In printing, type means ‘one kind’ and it’s nicely definitive of East London Printmakers too; creating things that are both highly skilled and highly unique. They also run Open Access schemes true to their ethos that the arts shouldn’t be for the few. The motive behind Open Access (whereby prices start at as little as £15 per session) demonstrates their dedication to offer professional printmaking facilities to everyone. So, whether it’s etching, fabric, lino or screen printing that takes your fancy, pop along and try one of them out for less than your weekly coffee budget! https://www.eastlondonprintmakers.co.uk

For those of us regrettably unacquainted with the artist collective, Urban Makers, they’re holding many a Christmas market over the Festive season- so there’s ample opportunity to go and say hello. Each stall at every market is handpicked by the Urban Makers collective and they teach workshops as well as having the stalls. Most excitingly on their upcoming Christmas Markets is the Festive Origami workshop on November 28th at the Here East Christmas Market. Their focus is always local, designer led markets and, since starting out in our very own Bow in 2015, they’re going from strength to strength. With stall-holders selling everything from hand-sewn leather purses, to pompom necklaces to bold, knitted cushions with various animal faces, you’ll have all bases on your Christmas list covered. https://urbanmakerseast.co.uk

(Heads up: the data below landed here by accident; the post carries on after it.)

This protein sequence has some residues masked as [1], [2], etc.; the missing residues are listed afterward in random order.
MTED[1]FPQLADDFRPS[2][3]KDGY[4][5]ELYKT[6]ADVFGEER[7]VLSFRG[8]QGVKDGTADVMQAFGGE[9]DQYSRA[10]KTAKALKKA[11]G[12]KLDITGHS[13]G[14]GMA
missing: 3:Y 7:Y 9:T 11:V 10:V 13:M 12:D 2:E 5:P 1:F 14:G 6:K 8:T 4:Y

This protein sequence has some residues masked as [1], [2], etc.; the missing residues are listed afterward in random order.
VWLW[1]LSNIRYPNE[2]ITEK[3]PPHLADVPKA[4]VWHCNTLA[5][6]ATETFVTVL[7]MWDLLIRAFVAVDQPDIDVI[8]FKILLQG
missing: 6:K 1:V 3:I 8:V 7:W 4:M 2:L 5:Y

And on the subject of Christmas and supporting local creatives, we here at East LDN have curated our very own little Christmas Market list to spare you that dreaded trip to Oxford Street on Christmas Eve…

Top 5 Handmade Christmas Markets in East London

Renegade Craft Fair

These festive folks are starting Christmas early with craft workshops, stalls and music on Brick Lane. This one is ideal for couples Christmas shopping as you can perfectly unsuspiciously leave your partner at the bar as you set off in search of their present. Truman Brewery, 1-2nd December

Turning Earth Winter Market 

The famous Hoxton ceramicists are setting out their biggest studio sale ever with over 120 artists displaying and selling their wares! It promises to be a great day with demos as well as street food as you browse for that perfect gravy boat for this year’s turkey roast.  Further yet, in full Christmas spirit, they’re donating profits from selected pots to go to Hackney Migrant Centre which helps immigrants and asylum seekers. – 11 Argall Ave, E10, 2-3rd December

Urban Makers East’s Christmas Market


Set in the beautiful Mile End Ecology Park, 50 designers will be festooning the trees with bunting and baubles to offset the array of Christmas stalls, food and drink and festive tunes. – Mile End, 8-9th December

Print your own Christmas 

The Geoffrey Museum is famous London-wide for its period Christmas displays and this year, it’s holding many Winter classes to help you recreate this in your own house. Although not quite a market, you’ll still leave with many beautiful things AND you’ll have made them all yourself! The classes focus on screen printing to create your own festive designs for cards and wrapping paper. All materials provided, classes £35 per person. – Geoffrey Museum, 17th November and 1st December

Christmas at Netil Market  

Running all Saturdays in December, this market suits all of us shoppers- whether last minute or first in line. Boasting many events from demos to late night shopping by candlelight, this curated market of 30 traders promises all joy (read: mulled wine). – Netil Market, all December